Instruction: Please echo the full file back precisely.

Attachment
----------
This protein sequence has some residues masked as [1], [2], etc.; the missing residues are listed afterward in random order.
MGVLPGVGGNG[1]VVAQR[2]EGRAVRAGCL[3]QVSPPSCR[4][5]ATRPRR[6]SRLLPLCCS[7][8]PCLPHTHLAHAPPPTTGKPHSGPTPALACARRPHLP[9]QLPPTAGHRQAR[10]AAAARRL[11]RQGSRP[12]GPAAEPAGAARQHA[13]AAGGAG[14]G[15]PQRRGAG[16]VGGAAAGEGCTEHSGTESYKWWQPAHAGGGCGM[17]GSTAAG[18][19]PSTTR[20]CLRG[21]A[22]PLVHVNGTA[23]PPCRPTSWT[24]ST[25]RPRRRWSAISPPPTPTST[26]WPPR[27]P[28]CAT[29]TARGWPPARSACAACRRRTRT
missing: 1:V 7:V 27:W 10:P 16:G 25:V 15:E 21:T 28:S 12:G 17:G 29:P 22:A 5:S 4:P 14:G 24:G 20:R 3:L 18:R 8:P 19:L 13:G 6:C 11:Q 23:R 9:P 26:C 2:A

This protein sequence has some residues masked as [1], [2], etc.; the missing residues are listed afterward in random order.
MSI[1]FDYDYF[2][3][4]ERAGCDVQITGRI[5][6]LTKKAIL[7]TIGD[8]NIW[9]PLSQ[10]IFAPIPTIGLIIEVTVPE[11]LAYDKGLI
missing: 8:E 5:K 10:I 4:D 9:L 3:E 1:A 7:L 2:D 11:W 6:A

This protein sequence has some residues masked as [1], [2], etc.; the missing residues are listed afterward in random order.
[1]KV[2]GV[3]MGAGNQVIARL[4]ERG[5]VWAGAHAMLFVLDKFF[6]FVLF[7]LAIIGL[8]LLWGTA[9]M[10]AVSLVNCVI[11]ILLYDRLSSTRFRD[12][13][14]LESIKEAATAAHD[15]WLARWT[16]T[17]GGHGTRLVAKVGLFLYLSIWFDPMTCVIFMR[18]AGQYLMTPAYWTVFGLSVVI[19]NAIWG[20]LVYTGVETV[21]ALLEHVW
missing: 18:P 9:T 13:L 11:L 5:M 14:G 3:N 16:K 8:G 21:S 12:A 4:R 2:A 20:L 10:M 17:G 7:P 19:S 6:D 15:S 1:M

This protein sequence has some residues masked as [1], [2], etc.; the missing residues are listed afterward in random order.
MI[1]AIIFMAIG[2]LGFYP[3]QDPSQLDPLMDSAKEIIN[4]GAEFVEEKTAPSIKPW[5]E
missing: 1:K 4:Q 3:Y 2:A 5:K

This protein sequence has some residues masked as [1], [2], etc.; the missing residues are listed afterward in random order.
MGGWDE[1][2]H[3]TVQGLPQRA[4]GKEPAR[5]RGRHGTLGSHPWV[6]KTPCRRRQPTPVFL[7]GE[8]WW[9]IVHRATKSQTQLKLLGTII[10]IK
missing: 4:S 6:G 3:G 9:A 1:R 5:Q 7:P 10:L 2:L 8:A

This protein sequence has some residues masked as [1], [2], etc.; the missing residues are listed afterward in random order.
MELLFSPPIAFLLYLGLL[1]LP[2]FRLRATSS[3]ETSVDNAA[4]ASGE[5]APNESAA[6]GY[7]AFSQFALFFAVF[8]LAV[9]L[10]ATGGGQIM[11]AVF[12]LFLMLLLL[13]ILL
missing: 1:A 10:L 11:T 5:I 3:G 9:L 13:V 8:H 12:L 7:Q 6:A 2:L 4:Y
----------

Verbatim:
This protein sequence has some residues masked as [1], [2], etc.; the missing residues are listed afterward in random order.
MGVLPGVGGNG[1]VVAQR[2]EGRAVRAGCL[3]QVSPPSCR[4][5]ATRPRR[6]SRLLPLCCS[7][8]PCLPHTHLAHAPPPTTGKPHSGPTPALACARRPHLP[9]QLPPTAGHRQAR[10]AAAARRL[11]RQGSRP[12]GPAAEPAGAARQHA[13]AAGGAG[14]G[15]PQRRGAG[16]VGGAAAGEGCTEHSGTESYKWWQPAHAGGGCGM[17]GSTAAG[18][19]PSTTR[20]CLRG[21]A[22]PLVHVNGTA[23]PPCRPTSWT[24]ST[25]RPRRRWSAISPPPTPTST[26]WPPR[27]P[28]CAT[29]TARGWPPARSACAACRRRTRT
missing: 1:V 7:V 27:W 10:P 16:G 25:V 15:E 21:T 28:S 12:G 17:G 29:P 22:A 5:S 4:P 14:G 24:G 20:R 3:L 18:R 8:P 19:L 13:G 6:C 11:Q 23:R 9:P 26:C 2:A

This protein sequence has some residues masked as [1], [2], etc.; the missing residues are listed afterward in random order.
MSI[1]FDYDYF[2][3][4]ERAGCDVQITGRI[5][6]LTKKAIL[7]TIGD[8]NIW[9]PLSQ[10]IFAPIPTIGLIIEVTVPE[11]LAYDKGLI
missing: 8:E 5:K 10:I 4:D 9:L 3:E 1:A 7:L 2:D 11:W 6:A

This protein sequence has some residues masked as [1], [2], etc.; the missing residues are listed afterward in random order.
[1]KV[2]GV[3]MGAGNQVIARL[4]ERG[5]VWAGAHAMLFVLDKFF[6]FVLF[7]LAIIGL[8]LLWGTA[9]M[10]AVSLVNCVI[11]ILLYDRLSSTRFRD[12][13][14]LESIKEAATAAHD[15]WLARWT[16]T[17]GGHGTRLVAKVGLFLYLSIWFDPMTCVIFMR[18]AGQYLMTPAYWTVFGLSVVI[19]NAIWG[20]LVYTGVETV[21]ALLEHVW
missing: 18:P 9:T 13:L 11:L 5:M 14:G 3:N 16:K 8:G 21:S 12:A 4:R 2:A 20:L 10:M 17:G 7:P 19:S 6:D 15:S 1:M

This protein sequence has some residues masked as [1], [2], etc.; the missing residues are listed afterward in random order.
MI[1]AIIFMAIG[2]LGFYP[3]QDPSQLDPLMDSAKEIIN[4]GAEFVEEKTAPSIKPW[5]E
missing: 1:K 4:Q 3:Y 2:A 5:K

This protein sequence has some residues masked as [1], [2], etc.; the missing residues are listed afterward in random order.
MGGWDE[1][2]H[3]TVQGLPQRA[4]GKEPAR[5]RGRHGTLGSHPWV[6]KTPCRRRQPTPVFL[7]GE[8]WW[9]IVHRATKSQTQLKLLGTII[10]IK
missing: 4:S 6:G 3:G 9:A 1:R 5:Q 7:P 10:L 2:L 8:A

This protein sequence has some residues masked as [1], [2], etc.; the missing residues are listed afterward in random order.
MELLFSPPIAFLLYLGLL[1]LP[2]FRLRATSS[3]ETSVDNAA[4]ASGE[5]APNESAA[6]GY[7]AFSQFALFFAVF[8]LAV[9]L[10]ATGGGQIM[11]AVF[12]LFLMLLLL[13]ILL
missing: 1:A 10:L 11:T 5:I 3:G 9:L 13:V 8:H 12:L 7:Q 6:A 2:L 4:Y